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Lets look at the transition amplitude $U(x_{b},x_{a})$ for a free particle between two points $x_{a}$ and $x_{b}$ in the Feynman path integral formulation

  • $U(x_{b},x_{a}) = \int_{x_{a}}^{x_{b}} \mathcal{D} x e^{\frac{i}{\hbar}S}$

($S$ is the classical action). It is often said that one gets classical mechanics in the limit $\hbar \rightarrow 0$. Then only the classical action is contributing, since the terms with non-classical $S$ cancel each other out because of the heavily oscillating phase. This sounds reasonable.

But when we look at the Heisenberg equation of motion for an operator $A$

  • $\frac{dA}{dt} = \frac{1}{i \hbar} [A,H]$

the limit $\hbar \rightarrow 0$ does not make any sense (in my opinion) and does not reproduce classical mechanics. Basically, the whole procedure of canonical quantization does not make sense:

  • $\{\cdots,\cdots\} \rightarrow \frac{1}{i \hbar} [\cdots,\cdots]$

I don't understand, when $\hbar \rightarrow 0$ gives a reasonable result and when not. The question was hinted at here: Classical limit of quantum mechanicsClassical limit of quantum mechanics. But the discussion was only dealing with one particular example of this transition. Does anyone has more general knowledge about the limit $\hbar \rightarrow 0$?

Lets look at the transition amplitude $U(x_{b},x_{a})$ for a free particle between two points $x_{a}$ and $x_{b}$ in the Feynman path integral formulation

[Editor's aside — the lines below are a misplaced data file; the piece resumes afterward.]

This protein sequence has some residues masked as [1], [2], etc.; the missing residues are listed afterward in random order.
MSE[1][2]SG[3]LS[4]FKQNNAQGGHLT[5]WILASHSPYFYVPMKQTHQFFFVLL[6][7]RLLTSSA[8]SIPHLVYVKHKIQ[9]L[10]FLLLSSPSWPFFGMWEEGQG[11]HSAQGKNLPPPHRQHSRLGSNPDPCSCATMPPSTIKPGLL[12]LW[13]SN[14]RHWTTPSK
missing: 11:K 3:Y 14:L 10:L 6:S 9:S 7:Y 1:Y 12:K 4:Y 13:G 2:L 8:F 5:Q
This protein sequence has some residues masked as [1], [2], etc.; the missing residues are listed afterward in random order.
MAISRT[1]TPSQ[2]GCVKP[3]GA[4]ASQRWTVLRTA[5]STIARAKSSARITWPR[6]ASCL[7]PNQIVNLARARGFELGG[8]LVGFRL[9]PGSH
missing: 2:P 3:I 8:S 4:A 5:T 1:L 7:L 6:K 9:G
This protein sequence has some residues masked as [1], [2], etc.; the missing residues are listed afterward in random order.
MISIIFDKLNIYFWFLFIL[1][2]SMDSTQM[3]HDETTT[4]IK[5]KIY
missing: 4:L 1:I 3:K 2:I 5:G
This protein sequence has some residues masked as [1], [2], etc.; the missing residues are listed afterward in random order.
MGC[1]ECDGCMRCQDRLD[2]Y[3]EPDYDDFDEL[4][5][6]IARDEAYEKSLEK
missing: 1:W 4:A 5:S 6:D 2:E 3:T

• $U(x_{b},x_{a}) = \int_{x_{a}}^{x_{b}} \mathcal{D} x e^{\frac{i}{\hbar}S}$

($S$ is the classical action). It is often said that one gets classical mechanics in the limit $\hbar \rightarrow 0$. Then only the classical action is contributing, since the terms with non-classical $S$ cancel each other out because of the heavily oscillating phase. This sounds reasonable.

But when we look at the Heisenberg equation of motion for an operator $A$

  • $\frac{dA}{dt} = \frac{1}{i \hbar} [A,H]$

the limit $\hbar \rightarrow 0$ does not make any sense (in my opinion) and does not reproduce classical mechanics. Basically, the whole procedure of canonical quantization does not make sense:

  • $\{\cdots,\cdots\} \rightarrow \frac{1}{i \hbar} [\cdots,\cdots]$